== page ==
I'd prefer a real tree, but don't want to deal with the needles it will inevitably shed as I drag it from the first-floor lounge, down the stairs, and out into the yard.
I still come across the odd dried-up old needle from what must now be three years ago.
Anyway, this way, I'm recycling, and I do love a bit of kitsch.
I'm not big on Christmas, but I kind of like the oddness of Christmas week (between Christmas eve and New Year's day).
Anyway, for now, don't forget your free download.

November 2nd

So, here we go, November already. Another year draws to a close.
My mother often says that time seems to speed up as you get older. 
Now I'm older, I know she's right.
The summers of our youth weren't any longer, but they seemed longer. The count down to Christmas seemed eternal.
Anyway, the last few days have been very productive. I feel as though I'm finally back behind my book.
Having had a lot more me-time has helped.
Visits from the siblings north of the Tamer have been few and far between until now.
It's funny, my mother said, the older I get, the more family seem inclined to visit.
Her point being made... that they all think she'll soon be knocking on heavens door.
So, with the sisters staying, I've stayed put.
I haven't stepped outside, not even once, today,
I've been holed up in the living-room tap, tapping away on my laptop.
When I first started this journal in January, I said I'd write a true and candid account of the year ahead.
Well, to be honest, it hasn't really been as true or as candid an account as I'd have liked.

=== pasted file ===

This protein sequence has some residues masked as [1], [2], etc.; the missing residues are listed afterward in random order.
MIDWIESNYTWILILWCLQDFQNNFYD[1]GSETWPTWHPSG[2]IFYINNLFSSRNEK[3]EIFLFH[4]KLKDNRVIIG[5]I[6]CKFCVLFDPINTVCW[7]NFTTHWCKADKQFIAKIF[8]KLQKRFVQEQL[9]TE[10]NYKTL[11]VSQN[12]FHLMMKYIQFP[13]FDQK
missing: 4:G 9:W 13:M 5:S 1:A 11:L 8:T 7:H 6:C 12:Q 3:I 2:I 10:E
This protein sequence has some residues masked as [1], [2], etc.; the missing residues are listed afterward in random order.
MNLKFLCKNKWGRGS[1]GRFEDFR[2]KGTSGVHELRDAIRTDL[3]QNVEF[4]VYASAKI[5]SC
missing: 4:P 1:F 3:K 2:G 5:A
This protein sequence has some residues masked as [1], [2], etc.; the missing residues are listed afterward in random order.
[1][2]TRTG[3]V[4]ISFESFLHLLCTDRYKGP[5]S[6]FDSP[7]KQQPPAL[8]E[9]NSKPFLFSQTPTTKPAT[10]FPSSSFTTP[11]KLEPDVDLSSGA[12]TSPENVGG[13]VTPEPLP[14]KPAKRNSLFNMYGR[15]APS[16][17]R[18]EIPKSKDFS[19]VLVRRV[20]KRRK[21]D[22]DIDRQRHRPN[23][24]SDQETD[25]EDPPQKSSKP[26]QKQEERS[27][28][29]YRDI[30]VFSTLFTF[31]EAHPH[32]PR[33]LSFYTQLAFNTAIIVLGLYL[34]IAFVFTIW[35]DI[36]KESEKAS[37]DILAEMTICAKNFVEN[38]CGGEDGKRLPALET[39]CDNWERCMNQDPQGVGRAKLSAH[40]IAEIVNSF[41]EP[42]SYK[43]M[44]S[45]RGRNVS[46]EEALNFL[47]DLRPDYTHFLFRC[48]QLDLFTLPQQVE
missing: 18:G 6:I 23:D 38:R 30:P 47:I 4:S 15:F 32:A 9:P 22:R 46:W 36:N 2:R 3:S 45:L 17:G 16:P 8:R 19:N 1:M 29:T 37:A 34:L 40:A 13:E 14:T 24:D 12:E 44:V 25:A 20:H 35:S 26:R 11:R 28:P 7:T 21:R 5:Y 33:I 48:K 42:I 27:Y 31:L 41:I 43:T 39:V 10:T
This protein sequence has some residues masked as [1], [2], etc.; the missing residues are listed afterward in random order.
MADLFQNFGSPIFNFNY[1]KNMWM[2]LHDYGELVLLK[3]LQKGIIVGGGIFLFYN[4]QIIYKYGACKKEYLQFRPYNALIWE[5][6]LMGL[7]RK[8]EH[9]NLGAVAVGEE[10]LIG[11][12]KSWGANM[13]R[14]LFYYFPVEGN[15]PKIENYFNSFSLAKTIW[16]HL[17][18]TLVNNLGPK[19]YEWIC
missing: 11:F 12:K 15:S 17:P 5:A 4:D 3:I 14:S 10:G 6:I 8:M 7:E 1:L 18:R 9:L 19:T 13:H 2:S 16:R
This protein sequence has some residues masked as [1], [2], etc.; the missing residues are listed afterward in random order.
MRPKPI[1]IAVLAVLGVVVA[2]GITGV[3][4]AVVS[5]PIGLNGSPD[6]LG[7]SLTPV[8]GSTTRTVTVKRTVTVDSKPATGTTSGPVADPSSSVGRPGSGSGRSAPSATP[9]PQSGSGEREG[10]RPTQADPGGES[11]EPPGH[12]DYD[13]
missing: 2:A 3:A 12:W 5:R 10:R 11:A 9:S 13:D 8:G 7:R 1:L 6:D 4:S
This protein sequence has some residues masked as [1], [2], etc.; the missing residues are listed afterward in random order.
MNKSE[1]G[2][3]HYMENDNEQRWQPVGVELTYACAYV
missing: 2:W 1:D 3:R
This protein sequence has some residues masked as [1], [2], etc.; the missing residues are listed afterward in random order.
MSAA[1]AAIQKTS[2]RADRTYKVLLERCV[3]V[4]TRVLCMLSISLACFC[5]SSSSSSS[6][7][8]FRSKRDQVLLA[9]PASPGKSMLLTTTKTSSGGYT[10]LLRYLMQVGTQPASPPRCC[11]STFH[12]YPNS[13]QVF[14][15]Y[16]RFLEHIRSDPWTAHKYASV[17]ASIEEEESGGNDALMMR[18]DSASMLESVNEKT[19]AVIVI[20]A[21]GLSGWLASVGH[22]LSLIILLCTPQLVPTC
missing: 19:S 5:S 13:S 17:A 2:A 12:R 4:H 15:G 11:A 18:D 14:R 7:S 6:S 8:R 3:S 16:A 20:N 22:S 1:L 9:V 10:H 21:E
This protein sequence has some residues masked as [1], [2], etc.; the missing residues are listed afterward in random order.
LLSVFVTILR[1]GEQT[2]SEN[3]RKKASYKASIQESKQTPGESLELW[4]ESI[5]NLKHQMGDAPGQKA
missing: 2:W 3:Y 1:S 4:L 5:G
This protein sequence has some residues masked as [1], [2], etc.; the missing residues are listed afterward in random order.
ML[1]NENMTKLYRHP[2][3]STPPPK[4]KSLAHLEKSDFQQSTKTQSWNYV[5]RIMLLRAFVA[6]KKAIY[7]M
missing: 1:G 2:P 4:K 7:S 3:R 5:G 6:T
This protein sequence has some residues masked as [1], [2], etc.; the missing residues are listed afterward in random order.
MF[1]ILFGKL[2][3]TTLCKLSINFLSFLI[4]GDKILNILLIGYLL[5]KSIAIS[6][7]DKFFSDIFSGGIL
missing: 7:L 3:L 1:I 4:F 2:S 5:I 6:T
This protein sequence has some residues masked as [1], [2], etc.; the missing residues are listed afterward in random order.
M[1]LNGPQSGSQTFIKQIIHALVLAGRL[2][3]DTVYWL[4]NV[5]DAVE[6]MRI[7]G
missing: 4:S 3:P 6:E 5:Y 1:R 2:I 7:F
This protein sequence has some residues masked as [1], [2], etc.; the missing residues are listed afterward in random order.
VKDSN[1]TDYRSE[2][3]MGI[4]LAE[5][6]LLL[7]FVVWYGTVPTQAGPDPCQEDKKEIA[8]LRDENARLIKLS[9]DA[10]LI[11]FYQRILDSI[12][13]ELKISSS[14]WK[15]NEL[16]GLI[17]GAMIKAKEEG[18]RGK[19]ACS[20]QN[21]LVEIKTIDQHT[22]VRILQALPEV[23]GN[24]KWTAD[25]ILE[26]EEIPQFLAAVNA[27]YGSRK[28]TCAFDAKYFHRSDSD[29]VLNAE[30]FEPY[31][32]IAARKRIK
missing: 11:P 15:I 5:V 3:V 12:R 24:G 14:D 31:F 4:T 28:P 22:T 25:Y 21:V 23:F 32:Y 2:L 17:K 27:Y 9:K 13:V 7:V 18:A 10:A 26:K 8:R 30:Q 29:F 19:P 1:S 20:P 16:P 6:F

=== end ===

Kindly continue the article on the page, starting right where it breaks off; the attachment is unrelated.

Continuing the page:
A fair amount has been withheld. 
What if someone I know reads the blog? 
I can't risk telling stories that they might recognise as having a role in.
Also, to be frank, and completely honest, emotional, is against my upbringing.
We were bought up to suppress unnecessary emotions and feelings, which was...  most emotions and feelings.
Spock, I guess, was a kind of role model. 
My father wasn't.
It's a shame he couldn't practise what he preached as he was very openly emotional. Unfortunately, the emotion that came predominantly to the fore was his uncontrollable temper over everything and nothing.
Still, once I moved from home and met "normal" people, who talked about stuff, there was no stopping me.
Anyway, keeping a few things back isn't such a bad thing.
Next year, I've decided to take the blog in a different direction.
I'm going to challenge myself to upload a new short story every month.
So, watch this space.